My guess is that Obamacare will end up dominated by a few big insurance companies who will continue to tweak the system to shut out smaller competition. While the insurance industry appears competitive it is largely illusionary in that, in regards to health insurance, individuals are forbidden to buy from out-of-state insurers, which dramatically limits the options given the consumer. Limiting options is what the insurance industry has demanded and what the politicians want. Sure, the industry will scream and holler during the forging of the regulatory chains but that is to help guarantee the chains will quite profitable for themselves while restricting the movement on smaller competitors. Regulation, in reality, leads to de facto cartelization, which is why I support depoliticized markets instead.

Foster said that around 7 million Medicare recipients who are in private "Medicare Advantage" programs, will have to find other coverage because the new policies will raise premiums and causes some insurers to drop coverage completely.

So Where is the New York Times?

This is a major story in regards to Obamacare, so precisely who is covering it? We had the Associated Press report, which means it went out on the wires to the major media outlets of the country, yesterday. A conservative columnist at the Washington Post blogged about it. The Tucson Citizen didn't actually report on it, but they did link to a blog talking about it on their own blog. The Boston Globe did run a truncated version of the AP story. However, the story was not run in the main news section, or even under the politics section. It was isolated in the "Home/Lifestyle/Health" section instead.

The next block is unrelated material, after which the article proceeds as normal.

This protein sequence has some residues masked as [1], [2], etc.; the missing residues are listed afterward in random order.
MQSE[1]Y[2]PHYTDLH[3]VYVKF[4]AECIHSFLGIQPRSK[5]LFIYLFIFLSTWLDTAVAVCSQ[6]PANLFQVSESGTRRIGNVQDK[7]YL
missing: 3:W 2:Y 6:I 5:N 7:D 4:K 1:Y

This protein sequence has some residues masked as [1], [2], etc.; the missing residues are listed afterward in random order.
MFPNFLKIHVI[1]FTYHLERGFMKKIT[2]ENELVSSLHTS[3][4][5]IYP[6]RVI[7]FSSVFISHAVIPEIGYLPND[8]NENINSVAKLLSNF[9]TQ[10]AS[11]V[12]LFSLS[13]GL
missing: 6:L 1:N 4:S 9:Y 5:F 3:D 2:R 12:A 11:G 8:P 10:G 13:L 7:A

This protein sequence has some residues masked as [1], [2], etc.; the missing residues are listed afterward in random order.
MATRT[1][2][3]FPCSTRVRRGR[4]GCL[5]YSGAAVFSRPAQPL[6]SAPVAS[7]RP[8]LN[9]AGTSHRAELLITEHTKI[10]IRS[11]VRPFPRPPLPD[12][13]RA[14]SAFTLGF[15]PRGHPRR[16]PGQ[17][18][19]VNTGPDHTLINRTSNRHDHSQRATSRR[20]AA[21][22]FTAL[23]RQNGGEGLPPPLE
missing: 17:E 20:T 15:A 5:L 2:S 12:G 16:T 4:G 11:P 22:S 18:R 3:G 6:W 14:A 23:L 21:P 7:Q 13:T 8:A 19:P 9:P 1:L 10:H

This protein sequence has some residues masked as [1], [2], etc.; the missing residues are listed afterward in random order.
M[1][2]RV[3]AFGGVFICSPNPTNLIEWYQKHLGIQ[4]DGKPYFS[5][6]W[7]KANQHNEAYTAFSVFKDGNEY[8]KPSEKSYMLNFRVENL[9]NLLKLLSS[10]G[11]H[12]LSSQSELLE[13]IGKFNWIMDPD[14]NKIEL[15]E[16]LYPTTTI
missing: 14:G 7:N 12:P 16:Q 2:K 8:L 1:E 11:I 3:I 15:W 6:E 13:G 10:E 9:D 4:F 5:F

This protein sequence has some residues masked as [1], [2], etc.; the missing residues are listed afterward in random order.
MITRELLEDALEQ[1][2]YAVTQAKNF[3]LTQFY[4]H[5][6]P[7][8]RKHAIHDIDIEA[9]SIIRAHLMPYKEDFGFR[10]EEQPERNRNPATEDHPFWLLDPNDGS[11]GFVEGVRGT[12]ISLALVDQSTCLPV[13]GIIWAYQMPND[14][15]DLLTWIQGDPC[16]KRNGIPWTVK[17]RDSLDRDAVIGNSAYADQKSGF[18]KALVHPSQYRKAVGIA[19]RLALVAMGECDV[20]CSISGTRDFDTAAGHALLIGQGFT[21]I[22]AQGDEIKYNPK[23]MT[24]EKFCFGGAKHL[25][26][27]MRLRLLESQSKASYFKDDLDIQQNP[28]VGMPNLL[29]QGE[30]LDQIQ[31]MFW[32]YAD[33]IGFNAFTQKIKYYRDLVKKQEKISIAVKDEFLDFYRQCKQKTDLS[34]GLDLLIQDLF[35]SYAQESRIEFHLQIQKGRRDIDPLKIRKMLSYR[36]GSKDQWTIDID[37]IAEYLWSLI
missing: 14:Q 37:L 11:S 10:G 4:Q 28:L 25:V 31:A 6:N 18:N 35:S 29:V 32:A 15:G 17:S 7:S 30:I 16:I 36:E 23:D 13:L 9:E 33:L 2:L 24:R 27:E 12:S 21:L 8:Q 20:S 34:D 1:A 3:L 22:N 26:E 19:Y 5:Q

The so-called "newspaper of record," the New York Times doesn't appear to have anything about the story. An on-line search, at their own website, indicates that "Richard Foster" has not been mentioned by the paper in the last 30 days. The Associated Press story was yesterday so clearly they decided NOT to report to the public that two major talking points of Obamacare were wrong. The Los Angeles Times ran the AP story saying: "The landmark legislation probably won't hold costs down, and it won't let everybody keep their current health insurance if they like it." So did the San Francisco Chronicle, The Chicago Tribune, and The Miami Herald. But no matter what search terms I use, the New York Times site shows nothing about this important testimony.